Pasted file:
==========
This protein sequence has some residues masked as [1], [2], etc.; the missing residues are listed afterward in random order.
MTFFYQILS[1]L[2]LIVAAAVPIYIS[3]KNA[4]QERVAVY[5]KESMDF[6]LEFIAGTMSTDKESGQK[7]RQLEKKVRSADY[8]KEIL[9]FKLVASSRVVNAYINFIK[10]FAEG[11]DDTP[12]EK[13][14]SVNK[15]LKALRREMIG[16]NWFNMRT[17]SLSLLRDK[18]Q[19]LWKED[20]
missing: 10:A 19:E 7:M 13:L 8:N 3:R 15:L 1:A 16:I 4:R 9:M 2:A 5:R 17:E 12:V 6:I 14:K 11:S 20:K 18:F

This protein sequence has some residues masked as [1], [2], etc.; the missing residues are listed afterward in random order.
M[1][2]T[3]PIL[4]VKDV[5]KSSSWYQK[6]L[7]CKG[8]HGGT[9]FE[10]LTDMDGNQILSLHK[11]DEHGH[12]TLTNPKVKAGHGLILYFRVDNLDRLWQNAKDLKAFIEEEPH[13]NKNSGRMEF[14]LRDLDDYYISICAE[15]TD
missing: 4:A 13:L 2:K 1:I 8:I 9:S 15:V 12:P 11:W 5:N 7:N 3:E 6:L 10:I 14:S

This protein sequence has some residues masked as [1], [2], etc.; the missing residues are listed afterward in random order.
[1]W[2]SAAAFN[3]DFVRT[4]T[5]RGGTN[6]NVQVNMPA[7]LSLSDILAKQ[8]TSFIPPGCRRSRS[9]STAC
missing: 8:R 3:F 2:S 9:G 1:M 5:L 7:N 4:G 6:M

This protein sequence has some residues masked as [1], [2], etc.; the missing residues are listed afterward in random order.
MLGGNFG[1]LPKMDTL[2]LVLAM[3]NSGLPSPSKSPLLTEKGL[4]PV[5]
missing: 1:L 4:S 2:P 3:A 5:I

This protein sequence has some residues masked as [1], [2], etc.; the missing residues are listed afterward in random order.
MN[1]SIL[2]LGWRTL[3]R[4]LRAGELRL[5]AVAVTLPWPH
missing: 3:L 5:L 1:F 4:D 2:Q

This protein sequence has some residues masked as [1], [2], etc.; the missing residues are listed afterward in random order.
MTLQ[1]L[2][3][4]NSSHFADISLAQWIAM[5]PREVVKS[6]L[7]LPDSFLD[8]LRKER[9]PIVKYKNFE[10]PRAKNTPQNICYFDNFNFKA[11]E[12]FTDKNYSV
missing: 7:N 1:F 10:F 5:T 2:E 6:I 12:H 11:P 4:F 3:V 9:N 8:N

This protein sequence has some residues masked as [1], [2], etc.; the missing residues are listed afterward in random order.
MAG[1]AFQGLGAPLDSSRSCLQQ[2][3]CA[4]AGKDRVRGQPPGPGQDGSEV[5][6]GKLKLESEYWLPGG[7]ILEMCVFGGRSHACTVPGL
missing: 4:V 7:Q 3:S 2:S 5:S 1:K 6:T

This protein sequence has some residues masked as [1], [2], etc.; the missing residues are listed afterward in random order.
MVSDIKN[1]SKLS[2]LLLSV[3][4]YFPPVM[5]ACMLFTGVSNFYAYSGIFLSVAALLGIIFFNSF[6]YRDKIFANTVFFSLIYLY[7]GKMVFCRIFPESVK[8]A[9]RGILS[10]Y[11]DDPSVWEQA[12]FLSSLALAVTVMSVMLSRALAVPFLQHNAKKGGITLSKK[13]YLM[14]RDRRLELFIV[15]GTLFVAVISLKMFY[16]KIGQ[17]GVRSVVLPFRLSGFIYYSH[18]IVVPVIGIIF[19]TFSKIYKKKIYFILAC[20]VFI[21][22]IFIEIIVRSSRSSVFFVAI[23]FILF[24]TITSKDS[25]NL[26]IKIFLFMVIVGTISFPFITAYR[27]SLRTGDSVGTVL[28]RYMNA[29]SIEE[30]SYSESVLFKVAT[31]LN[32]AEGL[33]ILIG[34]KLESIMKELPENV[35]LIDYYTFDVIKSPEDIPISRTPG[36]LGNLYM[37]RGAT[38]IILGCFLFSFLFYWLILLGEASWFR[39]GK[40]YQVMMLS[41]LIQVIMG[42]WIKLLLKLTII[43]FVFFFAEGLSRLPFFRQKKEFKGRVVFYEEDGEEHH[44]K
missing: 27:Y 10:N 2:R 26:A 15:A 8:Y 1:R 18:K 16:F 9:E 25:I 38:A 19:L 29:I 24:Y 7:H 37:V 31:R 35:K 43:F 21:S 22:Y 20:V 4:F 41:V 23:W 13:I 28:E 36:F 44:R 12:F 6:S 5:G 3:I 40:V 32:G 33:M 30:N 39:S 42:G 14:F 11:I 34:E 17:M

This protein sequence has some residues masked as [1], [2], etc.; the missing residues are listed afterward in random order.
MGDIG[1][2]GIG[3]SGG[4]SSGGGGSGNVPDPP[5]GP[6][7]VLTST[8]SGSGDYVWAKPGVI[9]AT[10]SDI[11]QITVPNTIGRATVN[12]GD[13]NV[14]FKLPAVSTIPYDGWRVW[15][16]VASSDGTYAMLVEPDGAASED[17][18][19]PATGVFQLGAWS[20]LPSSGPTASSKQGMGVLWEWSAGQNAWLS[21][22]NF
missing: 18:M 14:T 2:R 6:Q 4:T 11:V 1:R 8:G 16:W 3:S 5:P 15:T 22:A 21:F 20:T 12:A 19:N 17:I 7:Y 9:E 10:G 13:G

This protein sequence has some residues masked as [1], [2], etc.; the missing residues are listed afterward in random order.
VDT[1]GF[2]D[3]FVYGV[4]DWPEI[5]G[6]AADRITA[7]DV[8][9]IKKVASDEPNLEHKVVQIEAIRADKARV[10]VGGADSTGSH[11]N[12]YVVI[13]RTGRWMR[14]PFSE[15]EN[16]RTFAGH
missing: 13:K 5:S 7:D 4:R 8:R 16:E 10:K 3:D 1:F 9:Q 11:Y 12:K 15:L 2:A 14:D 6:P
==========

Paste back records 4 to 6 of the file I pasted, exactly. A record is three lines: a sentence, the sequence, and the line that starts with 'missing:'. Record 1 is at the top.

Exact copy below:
This protein sequence has some residues masked as [1], [2], etc.; the missing residues are listed afterward in random order.
MLGGNFG[1]LPKMDTL[2]LVLAM[3]NSGLPSPSKSPLLTEKGL[4]PV[5]
missing: 1:L 4:S 2:P 3:A 5:I

This protein sequence has some residues masked as [1], [2], etc.; the missing residues are listed afterward in random order.
MN[1]SIL[2]LGWRTL[3]R[4]LRAGELRL[5]AVAVTLPWPH
missing: 3:L 5:L 1:F 4:D 2:Q

This protein sequence has some residues masked as [1], [2], etc.; the missing residues are listed afterward in random order.
MTLQ[1]L[2][3][4]NSSHFADISLAQWIAM[5]PREVVKS[6]L[7]LPDSFLD[8]LRKER[9]PIVKYKNFE[10]PRAKNTPQNICYFDNFNFKA[11]E[12]FTDKNYSV
missing: 7:N 1:F 10:F 5:T 2:E 6:I 12:H 11:P 4:F 3:V 9:N 8:N